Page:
THE AM SCREENING ( amplitude modulation )

The AM SCREENING today is undoubtedly mostly employed to reproduce halftones in industrial printing technologies like Offset, typography and flexo. The AM SCREEENING is based on graphic grid where a dot stays fixed in its position in the center of any grid cell. When the density of the Halftones varies, the amplitude of the dots varies continuously accordingly the density level of the halftones. With this system you will have at low density , in the area of 5% or 10 % very small dots and improving the level of density for instance around 40-50% you will note bigger dots.
Example :



The possibilities given to the interpretation of a Halftone  from the AM screening are linked to:

  1. The dimension of the grid cell  ( usually defined as  lines/inches, also known as LPI  or lines/cm )
  2. The  angle  of inclination of the grid.


The shape selected for the dots placed in the center of the grid cell. So you can have round dot shape, square dot shape, elliptical dot shape , pincushion dot shape etc etc

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It is clear that the AM screening is based on an orthogonal, regular and repetitive grid structure

The printing of halftone in screen printing

Whoever works in the screen printing and textile printing field  is aware that any kind of photograph or image with halftones is quite “critical” for the screen printer because it is not easy to use the traditional AM screening with the screen printing technology . The actual prepress  RIP software have been developed for printing technologies like offset and flexo but have never been optimized for the screen printing.
The screen printing mesh used for the screen printing process  is already a repetitive and regular structure and when a film obtained through a traditional AM screening  is laid upon a screen for screen printing, you get immediately the moiré effect, that is some optical interferences and visual defects  defined “optically unpleasant pattern”.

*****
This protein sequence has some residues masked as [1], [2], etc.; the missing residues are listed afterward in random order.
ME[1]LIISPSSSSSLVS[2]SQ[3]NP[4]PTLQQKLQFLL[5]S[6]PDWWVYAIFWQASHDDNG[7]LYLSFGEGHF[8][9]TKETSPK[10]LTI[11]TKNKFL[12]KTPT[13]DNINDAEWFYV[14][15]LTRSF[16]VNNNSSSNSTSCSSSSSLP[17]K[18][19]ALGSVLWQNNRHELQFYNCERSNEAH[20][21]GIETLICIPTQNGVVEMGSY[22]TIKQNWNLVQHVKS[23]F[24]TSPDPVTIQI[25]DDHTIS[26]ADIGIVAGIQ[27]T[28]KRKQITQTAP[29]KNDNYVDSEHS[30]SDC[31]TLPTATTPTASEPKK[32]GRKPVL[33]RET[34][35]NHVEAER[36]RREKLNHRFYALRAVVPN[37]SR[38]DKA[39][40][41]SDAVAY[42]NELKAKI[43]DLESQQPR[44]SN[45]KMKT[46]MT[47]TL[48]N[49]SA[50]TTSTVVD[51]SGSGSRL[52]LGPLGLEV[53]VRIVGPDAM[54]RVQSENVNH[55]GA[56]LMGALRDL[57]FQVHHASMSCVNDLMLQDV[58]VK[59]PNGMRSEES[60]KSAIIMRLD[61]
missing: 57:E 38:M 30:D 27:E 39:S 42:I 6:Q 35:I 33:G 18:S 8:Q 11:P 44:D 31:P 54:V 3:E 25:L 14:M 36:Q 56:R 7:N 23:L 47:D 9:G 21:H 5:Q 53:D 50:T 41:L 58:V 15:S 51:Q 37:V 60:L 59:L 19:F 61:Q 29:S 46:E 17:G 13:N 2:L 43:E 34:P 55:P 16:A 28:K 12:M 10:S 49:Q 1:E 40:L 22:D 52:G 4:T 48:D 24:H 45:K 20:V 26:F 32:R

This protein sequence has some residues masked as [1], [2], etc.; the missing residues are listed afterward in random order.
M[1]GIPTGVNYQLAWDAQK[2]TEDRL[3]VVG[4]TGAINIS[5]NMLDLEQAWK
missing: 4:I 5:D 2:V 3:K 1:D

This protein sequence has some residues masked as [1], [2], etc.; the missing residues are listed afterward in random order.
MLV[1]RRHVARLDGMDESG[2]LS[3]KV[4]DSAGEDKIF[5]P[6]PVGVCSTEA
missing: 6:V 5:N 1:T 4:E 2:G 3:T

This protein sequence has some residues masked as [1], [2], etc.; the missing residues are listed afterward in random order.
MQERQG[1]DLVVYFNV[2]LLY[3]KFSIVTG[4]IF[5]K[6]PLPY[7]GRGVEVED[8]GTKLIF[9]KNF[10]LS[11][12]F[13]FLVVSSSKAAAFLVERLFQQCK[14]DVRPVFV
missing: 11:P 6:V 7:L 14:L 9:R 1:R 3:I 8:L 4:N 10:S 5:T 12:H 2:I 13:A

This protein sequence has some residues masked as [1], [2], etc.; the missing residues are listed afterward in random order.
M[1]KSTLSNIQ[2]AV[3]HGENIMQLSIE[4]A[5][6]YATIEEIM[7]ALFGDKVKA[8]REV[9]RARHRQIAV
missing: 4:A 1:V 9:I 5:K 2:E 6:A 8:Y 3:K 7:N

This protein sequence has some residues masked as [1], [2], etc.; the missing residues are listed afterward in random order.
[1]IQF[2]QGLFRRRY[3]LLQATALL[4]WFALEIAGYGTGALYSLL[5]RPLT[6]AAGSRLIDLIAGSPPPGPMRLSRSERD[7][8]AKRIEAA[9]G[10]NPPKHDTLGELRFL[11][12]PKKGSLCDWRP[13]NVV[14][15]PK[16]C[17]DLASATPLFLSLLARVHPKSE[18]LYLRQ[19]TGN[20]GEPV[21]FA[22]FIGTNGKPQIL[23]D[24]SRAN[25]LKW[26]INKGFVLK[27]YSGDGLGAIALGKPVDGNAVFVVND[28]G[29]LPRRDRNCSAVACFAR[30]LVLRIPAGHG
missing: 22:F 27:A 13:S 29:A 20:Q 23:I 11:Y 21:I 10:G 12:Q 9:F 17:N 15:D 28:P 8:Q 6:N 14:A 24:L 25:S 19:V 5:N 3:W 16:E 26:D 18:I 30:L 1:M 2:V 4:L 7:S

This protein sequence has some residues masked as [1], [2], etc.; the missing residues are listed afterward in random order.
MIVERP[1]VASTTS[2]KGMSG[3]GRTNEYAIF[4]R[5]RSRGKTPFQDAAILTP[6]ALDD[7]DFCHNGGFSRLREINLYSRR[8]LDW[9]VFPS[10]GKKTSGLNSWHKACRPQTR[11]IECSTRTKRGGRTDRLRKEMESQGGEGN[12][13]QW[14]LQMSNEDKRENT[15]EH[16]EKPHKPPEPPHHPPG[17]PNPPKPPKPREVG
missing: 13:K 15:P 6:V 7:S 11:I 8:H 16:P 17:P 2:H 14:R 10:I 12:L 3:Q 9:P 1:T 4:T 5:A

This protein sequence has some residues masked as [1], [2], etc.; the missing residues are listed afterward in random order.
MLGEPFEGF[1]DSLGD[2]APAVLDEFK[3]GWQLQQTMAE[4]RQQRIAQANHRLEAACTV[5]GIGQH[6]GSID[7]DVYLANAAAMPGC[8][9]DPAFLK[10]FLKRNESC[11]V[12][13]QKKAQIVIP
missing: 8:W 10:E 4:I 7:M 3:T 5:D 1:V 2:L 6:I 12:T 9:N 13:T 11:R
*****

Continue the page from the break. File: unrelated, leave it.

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Another well known problem is linked to the limit of the screen printing technique.
The screen printing in fact can print up to a limited dot dimension. If the dots to be printed are too little it is quite difficult to get in printing  a stable deposition of the ink, therefore once screen printed,  all the  halftones  are sharply cut in the lower densities and are not as continuous and soft as you would expect from looking at the positive films prepared with a imagesetter or inkjet plotter for the screen light exposition.
Moreover, in the final screen printing result of the halftones  there are a very big dot gain effect  in the upper part of the halftone area which is over the 60% of density. At the same time there is a  progressive lack of  dots  in the lower part of the halftone area which is less than 20% of density.

Example of Halftone printed on a positive film ready for screen light exposition

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Printed result of the above Halftone  at the end  of a short serie of printings with thew screen printing technology

Up to now, the only solution, till now proposed, was to employ AM screenings  that had very big grid cells and higher LPI  up to  75-90  Lines/inch  or   30-35 lines/cm . Obviously  this solution  reduce a lot the overall quality of the final image reproduction with the screen printing technology